Returns the Unix timestamp corresponding to the arguments given. This timestamp is a long integer containing the number of seconds between the Unix Epoch (January 1 1970 00:00:00 GMT) and the time specified.
Arguments may be left out in order from right to left; any arguments thus omitted will be set to the current value according to the local date and time.
declaration of mktime
int mktime ( [int $hour ] [, int $minute ] [, int $second ] [, int $month ] [, int $day ] [, int $year ] [, int $is_dst ] )
test mktime online
comments for mktime
On 16. Aug 2013 12:47 Kaustav Banerjee wrote:
Hey, @rajesh. you can do that using the PHP date() function. e.g. echo date("M d, Y", mktime(0, 0, 0, 16, 8, 2013)); // will print Aug 16, 2013
On 16. Jul 2013 07:35 Vincy wrote:
@any arguments thus omitted will be set to the current value according to the local date and time. How can we omit any arguments? If I call like mktime('',30,30,7,7,1984) returns Warning: mktime() expects parameter 1 to be long else I call by omitting the first argument, like mktime(30,30,7,7,1984) then the arguments are set to hour,minute,second,month,day, respectively, and for year it takes current value which is added with the value carry over from day and month argument and returns, 1544074207 After I invoke date() for this timestamp computed, it returns 06-12-2018 06:30:07 Is there any possibility of taking current value for a particular argument omitted?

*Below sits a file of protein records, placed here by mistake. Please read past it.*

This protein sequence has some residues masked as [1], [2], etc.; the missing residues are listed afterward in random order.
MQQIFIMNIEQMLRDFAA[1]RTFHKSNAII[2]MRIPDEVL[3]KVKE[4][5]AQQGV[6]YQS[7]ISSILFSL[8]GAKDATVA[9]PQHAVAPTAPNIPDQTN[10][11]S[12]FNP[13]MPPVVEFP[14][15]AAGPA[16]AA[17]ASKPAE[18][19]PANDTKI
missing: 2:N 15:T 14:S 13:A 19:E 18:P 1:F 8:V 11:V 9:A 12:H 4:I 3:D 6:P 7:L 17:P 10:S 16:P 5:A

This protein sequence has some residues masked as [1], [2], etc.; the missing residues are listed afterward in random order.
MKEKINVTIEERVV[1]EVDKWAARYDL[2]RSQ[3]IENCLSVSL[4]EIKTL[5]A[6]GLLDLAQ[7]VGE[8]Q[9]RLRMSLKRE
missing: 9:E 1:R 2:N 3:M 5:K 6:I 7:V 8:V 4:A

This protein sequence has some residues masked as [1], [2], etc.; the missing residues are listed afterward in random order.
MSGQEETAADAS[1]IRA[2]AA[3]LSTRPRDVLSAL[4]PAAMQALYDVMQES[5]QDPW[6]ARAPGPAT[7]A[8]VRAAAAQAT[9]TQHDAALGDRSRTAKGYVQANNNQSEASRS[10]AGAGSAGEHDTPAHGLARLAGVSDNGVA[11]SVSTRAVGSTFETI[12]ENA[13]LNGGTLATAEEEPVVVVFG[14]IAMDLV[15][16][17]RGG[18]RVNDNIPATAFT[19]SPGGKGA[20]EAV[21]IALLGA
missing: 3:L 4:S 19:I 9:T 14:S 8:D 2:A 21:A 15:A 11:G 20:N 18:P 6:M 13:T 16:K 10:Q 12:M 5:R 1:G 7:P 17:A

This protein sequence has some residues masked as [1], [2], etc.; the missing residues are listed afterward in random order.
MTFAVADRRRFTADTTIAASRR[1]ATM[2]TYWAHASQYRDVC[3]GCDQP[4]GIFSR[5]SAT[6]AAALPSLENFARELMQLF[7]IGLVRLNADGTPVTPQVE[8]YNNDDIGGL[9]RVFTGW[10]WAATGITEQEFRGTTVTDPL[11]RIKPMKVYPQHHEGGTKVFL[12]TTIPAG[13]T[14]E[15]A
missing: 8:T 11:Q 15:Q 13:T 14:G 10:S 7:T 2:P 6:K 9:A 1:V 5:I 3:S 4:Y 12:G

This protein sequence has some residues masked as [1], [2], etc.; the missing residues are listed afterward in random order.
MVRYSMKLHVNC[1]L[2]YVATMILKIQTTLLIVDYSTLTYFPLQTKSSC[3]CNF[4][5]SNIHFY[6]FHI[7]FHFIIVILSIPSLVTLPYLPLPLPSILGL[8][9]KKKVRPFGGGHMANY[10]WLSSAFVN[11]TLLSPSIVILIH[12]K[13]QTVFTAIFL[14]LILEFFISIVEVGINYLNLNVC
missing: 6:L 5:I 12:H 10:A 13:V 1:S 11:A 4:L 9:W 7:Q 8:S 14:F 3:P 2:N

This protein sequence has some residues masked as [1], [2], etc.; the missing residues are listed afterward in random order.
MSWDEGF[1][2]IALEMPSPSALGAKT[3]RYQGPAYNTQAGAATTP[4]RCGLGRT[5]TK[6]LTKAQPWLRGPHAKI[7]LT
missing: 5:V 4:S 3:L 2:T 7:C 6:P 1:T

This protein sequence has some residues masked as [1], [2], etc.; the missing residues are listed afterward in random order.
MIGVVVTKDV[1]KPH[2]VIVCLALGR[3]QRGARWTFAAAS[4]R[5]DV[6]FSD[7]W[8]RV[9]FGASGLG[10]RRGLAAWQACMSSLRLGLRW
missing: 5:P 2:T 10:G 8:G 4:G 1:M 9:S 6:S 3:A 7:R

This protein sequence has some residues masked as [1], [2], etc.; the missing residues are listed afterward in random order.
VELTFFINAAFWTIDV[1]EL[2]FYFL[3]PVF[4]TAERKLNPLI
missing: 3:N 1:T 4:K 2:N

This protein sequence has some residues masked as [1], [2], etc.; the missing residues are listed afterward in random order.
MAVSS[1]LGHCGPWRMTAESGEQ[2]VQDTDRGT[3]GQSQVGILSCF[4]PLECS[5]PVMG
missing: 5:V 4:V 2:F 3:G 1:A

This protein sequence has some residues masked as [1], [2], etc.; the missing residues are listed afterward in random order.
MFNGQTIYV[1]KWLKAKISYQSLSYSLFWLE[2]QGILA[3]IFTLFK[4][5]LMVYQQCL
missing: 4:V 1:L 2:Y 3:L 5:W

On 24. Mar 2012 11:27 butzi wrote:
@santhosh: use strtotime for this.
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